Three Cooper High School basketball players scored – literally – entry into the school’s history books during the 2022-23 season.

Jaelyn Rivera of the boys’ basketball team, and two Lady Cougars – Kyla Speights and Karrigan Parrott – all topped the rarified 1,000-point mark for their careers.

Rivera has been part of some outstanding Cooper teams with two district championship teams and three playoff berths during his four years as a Cougar. While helping lead the Cougars back to the Class 5A state playoffs this season, he also checked off a personal goal when he topped 1,000 career points against Abilene Wylie on Jan. 24.

A member of the National Honor Society and a first team all-district performer as a junior, Rivera led the Cougars to an 18-13 overall record and 8-4 mark in District 4-5A in 2022-23, good enough for second in the league. The Coogs were supposed to be in a rebuilding year and weren’t picked to reach the playoffs, but Rivera led the charge, averaging nearly 16 points per game to send Cooper to the playoffs for a third straight season. He didn’t make it four trips to the playoffs in his four years because his freshman season of 2019-20 was cut short by the COVID-19 pandemic. 

“To get 1,000 points meant a lot,” said Rivera, who is still undecided about where he will continue his basketball career at the collegiate level. “I’ve dedicated a lot to this program over the last four years, and I’m proud of that. But it also shows how much trust and faith my coaches and teammates had in me to get me the ball.”

Rivera is the latest Cougar basketball player to join the 1,000-point club, following Noah Garcia, who did it in 2021.

“We’ve had Jaelyn for four years, and he’s been big for us, especially the last three years,” said Cooper head coach Bryan Conover. “He didn’t play much as a freshman but kept working hard and blossomed into a big-time player. He’s had more responsibility each year and improved every aspect of his game.”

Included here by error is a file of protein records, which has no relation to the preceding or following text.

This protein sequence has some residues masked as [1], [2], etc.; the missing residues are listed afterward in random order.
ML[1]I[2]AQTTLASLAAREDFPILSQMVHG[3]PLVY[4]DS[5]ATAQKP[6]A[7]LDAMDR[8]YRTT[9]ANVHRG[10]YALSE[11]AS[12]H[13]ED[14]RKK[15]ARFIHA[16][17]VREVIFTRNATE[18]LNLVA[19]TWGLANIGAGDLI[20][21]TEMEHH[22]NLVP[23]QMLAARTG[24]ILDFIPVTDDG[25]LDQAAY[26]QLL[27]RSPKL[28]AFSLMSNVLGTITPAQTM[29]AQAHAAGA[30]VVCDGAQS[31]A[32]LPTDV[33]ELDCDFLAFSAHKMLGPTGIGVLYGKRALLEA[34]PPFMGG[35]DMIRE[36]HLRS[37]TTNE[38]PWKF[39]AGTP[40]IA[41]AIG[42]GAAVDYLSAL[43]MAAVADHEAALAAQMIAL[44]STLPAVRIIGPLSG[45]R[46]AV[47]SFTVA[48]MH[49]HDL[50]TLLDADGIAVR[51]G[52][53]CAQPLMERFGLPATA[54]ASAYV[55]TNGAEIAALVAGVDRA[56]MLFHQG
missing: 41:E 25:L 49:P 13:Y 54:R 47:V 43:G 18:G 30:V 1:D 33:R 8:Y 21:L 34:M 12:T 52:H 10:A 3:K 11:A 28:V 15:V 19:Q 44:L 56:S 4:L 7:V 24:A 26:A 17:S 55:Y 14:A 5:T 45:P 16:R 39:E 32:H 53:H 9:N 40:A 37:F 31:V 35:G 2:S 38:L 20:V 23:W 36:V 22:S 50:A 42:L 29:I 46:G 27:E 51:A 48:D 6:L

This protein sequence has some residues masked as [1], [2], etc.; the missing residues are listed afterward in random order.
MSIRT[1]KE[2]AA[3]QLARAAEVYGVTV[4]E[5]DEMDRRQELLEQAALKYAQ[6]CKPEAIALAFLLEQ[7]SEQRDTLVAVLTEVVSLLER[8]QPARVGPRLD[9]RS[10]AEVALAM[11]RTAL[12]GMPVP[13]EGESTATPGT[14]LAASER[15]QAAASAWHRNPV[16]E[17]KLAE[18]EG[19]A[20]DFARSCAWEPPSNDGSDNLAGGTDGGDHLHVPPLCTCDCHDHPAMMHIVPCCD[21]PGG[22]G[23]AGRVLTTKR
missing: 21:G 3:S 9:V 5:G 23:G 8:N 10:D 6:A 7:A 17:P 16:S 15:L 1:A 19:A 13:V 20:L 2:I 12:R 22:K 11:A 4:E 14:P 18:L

Speights and Parrott, both seniors, topped 1,000 points scored as they led a resurgent Cooper girls’ program. After winning just 23 games combined in the previous two seasons (and posting district records of 2-8 and 0-10), the Lady Cougars finished 20-14 overall and 4-8 in District 4-5A play, one game out of fourth place and a spot in the Class 5A playoffs.

Cooper was one of five teams in the district to win 20 games during the season. The Lady Cougars beat district rival Wylie twice, split with Abilene High, beat Odessa High in first-year head coach Brandon Hudson’s first game, and knocked off Class 3A powerhouse Jim Ned, which lost just twice during the season: once to Cooper and a Feb. 25 loss to Holliday in the Region I-3A championship game.

Parrott scored close to 600 points in her first two years at Hawley High School and topped 1,000 career points in Cooper’s 49-41 win over Wylie on Jan. 24 at Cougar Gym. Speights topped the mark in a Dec. 9 loss to Jayton in the Heart of Texas Tournament.

But even with 1,000 points in the bag, Speights isn’t ready to call it quits. She’s already signed to play collegiately at Texas Wesleyan University in Fort Worth and work toward a degree in marketing.

“Honestly, this just feels like the beginning,” said Speights, who averaged 15.1 points per game. “I know I need to continue to work hard and be humble, but I think there’s much more to come.”

Parrott, who has played softball, volleyball, and basketball in high school, has committed to the University Texas-Dallas, where she will play basketball and major in political science with the goal of attending law school. 

“Hawley was great for me, but I’m glad to have had the opportunity to branch out and play at a Class 5A school,” said Parrott, who averaged 12.7 ppg. “I was so blessed by how the team accepted me moving in here last year. There was never any problem with me being new to the team. The 1,000 points are a reminder that everything I worked for paid off. Seeing everyone so proud of me was great; my parents were thrilled. It was fun to see everything they’ve put into me, and I’ve put into the game rewarded in that way.”

Hudson’s first year on the Cooper bench was made easier by the presence of two players who scored nearly 28 points per game.

“It was a blessing to have both of them; I know it made my job easier,” Hudson said. “Those two are experienced and have played a lot of basketball. They’re two of the hardest-working players in our program, and that’s apparent when you see what they do every night and in their careers. Anytime we needed a bucket, and I called one of their numbers, I knew it would be there.”